6 Best Types Of Wood For Smoking Turkey: Pros & Cons
Smoking meat can bring out some of the best flavors you will ever enjoy when it comes to meats (and even some non-meat products).
Once you have started smoking your own meat and gotten good at it, there is no turning back. And, for me, Turkey is a particularly delightful meat to smoke as its initial blandness makes it a perfect canvas to soak almost any smoke flavor.
But, to get the perfect smoked turkey, you will need to find the best wood for smoking turkey (by your standards). So, in this article, you’ll learn about the best kinds of smoking woods for turkey, their flavor profile, and what their pros and cons are. So, let’s dive into it.
Best Woods For Smoking Turkey
This is a classic wood with a classic flavor profile that can be an excellent fit for almost any type of meat. Also, you can also get it basically anywhere as wood chips, wood chunks, pellets, etc..
Hickory smoking is pretty easy and effective too, 20-30 minutes and you will get a classic smokey taste that is rich and slightly sweet.
So, if you don’t have time to smoke your turkey for hours and hours (or don’t have any specialty shops around to get a more unique smoking wood), hickory will do the trick.
This fruity and delicate smoky flavor is one of the most prized smoking profiles you can get. If you get it right.
Applewood smoked turkey will require 2-3 hours of smoking to get the flavor to imbue, and roughly 30 minutes to rest.
You will also need to be sure to balance the heat throughout the smoking process so that you don’t get a charred smokeflavor.
Getting the light and delicate flavor of apple from your smoking process just right requires a balance of heat and time that can be hard to learn.
Some people will balance applewood with a bit of hickory wood to make sure that it burns better and has a more balanced flavor.
I would say, try for yourself and see what you like. Smoking meat is completely subjective, and what works for one person, doesn’t work for another.
But remember, applewood needs to be smoked at a lower temperature and for a longer period to get the delicate fruity flavor to sip in.
This is fairly common among fruitwoods and is very easy to get wrong when initially using a fruit wood.
Despite the delicacy of pearwood overall, I think most people will love the sweetness and softness it has. There is something sugary and almost caramel-like in it.
And turkey really makes the perfect match for this wood since it doesn’t have a strong flavor that will overpower the delicate pear, such as beef or pork.
Many people add smokey notes from stronger woods to their pear wood to make the meat have a more dominant smokey flavor; though I’m not a fan and prefer enjoying a more soft flavored smoked turkey.
Pecan is one of the best choices to make for beginner smokers. You will get all the smoky notes you are expecting as well as a slight sweetness.
Applewood is similar to pecan but is way more delicate making it harder and longer to execute properly. Smoking turkeywith pecan offers the best of both worlds.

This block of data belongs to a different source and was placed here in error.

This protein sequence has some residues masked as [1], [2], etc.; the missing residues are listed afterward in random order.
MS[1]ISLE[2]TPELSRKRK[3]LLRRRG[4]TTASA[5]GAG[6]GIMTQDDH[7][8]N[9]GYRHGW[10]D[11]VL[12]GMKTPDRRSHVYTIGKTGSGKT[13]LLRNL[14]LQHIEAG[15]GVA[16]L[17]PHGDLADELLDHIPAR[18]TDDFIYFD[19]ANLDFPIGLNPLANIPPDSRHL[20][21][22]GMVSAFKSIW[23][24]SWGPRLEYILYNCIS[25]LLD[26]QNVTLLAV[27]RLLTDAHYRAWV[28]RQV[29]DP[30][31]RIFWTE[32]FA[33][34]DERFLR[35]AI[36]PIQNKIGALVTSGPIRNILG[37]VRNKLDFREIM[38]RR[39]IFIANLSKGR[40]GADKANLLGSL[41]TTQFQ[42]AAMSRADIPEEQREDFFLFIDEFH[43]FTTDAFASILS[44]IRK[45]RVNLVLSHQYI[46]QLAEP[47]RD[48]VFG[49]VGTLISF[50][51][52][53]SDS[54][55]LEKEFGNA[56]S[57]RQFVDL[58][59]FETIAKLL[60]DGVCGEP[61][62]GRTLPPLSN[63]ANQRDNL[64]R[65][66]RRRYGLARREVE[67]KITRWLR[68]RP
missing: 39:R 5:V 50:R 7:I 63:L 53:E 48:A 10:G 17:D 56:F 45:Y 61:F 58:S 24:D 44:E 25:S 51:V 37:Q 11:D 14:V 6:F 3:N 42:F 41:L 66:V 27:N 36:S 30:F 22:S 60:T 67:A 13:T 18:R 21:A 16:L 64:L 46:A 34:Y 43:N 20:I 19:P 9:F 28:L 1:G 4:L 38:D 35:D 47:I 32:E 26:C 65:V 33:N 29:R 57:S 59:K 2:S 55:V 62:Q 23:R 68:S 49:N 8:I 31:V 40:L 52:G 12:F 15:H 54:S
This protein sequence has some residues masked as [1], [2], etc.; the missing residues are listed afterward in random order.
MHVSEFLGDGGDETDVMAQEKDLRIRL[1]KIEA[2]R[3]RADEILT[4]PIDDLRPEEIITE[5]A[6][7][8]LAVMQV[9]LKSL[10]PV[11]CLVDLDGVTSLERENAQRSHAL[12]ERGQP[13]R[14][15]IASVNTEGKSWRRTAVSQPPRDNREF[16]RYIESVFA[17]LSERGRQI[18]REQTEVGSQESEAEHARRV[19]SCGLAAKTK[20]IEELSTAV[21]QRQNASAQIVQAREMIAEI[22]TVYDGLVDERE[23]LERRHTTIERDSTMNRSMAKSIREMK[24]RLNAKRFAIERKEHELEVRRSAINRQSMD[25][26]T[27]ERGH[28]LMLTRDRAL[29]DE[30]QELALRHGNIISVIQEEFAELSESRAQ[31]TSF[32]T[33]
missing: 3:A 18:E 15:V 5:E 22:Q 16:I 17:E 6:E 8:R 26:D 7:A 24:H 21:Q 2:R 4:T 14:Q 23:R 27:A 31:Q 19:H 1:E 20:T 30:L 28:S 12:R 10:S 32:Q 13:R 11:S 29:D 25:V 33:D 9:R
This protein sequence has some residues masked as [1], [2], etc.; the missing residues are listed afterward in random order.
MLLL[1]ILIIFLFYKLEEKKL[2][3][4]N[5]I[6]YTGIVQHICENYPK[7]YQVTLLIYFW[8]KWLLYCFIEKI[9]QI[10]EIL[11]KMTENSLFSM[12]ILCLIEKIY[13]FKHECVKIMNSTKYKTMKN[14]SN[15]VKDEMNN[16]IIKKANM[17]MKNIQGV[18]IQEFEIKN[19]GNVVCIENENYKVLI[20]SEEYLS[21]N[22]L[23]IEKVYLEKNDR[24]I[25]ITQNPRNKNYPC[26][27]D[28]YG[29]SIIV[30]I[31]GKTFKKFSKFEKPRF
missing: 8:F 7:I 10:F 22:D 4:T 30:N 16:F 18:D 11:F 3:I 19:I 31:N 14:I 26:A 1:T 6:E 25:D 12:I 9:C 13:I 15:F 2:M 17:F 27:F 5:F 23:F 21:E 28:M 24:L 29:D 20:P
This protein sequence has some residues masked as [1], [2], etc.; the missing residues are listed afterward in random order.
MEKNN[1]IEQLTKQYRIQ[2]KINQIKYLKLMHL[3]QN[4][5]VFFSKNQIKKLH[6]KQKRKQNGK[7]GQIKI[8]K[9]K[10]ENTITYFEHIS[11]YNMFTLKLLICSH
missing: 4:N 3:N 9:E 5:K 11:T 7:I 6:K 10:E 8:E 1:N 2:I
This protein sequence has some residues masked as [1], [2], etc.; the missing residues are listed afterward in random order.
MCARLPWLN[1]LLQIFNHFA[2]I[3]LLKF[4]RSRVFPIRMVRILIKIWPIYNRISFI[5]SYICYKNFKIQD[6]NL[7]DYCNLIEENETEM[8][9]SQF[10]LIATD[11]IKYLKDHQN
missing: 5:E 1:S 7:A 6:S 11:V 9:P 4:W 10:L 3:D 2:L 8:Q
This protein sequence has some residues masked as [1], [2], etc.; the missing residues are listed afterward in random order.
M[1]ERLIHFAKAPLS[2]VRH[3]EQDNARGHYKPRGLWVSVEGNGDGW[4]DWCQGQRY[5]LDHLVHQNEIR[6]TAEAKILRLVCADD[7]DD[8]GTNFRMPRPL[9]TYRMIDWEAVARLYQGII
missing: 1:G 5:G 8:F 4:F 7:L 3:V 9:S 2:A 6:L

This is one of the best benefits of stronger flavored smoking woods; you can be done smoking sooner as the flavor is so strong it will imbue itself enough within a shorter time.
Oak wood has a very strong flavor but it can be delicious when handled correctly. Its flavoring is very often used when making jerky, but you can also use it when smoking turkey with ease since it takes on flavors like no other meat.
A quick smoking session (15-45 minutes, depending on the heat) will give you a nice dominant flavor.
Smoking meat with oak can add a great balance to the lighter flavored woods mentioned before, or you can use it alone for a deep smoky flavor.
Cherry wood is a great choice to make if you want your smoked turkey to have a light fruity and yet a bit tart flavorprofile.
This is the preferred choice for other game birds to make sure that the gamey flavor is mitigated by the plesasnt light smoky flavor of cherrywood.
Turkey might not be gamey, but cherry wood can give it a nice edge. There is nothing more delightful than a sweet, fruity and tart flavor to your smoked meat, and cherry wood is perfect for that.
Note: Cherry wood can cause very dark skin on many meats, and turkey is no exception. You might think that the dark color is a sign that something is wrong, but it is a normal part of smoking with cherry wood.
You can use apple wood for your smoking process if you do not like the dark color but still want a similar flavor.
Going back to the first wood I mentioned, Hickory, its everlasting opponent is mesquite wood. It has a slightly heavier smoke flavor that many people find too strong.
But, if you really like your smokey flavor, this might be the best wood for smoking turkey, for you. Just make sure your guests are just as enthusiastic as you about smoky flavor.
You’ll need roughly 20-40 minutes to get enough flavor to imbue itself, making it a really effective wood to smoketurkey with.
You can also use it as an addition to softer woods I mentioned before.
There isn’t really a best wood for smoking turkey, simply because it is so versatile. Being so bland initially it can work with many flavors, from weak to strong, from fruity and sweet to heavily smoky.
So, write down a few of these woods that sounded good to you, and start trying. As I mentioned, taste is subjective, you’ll need to find your own.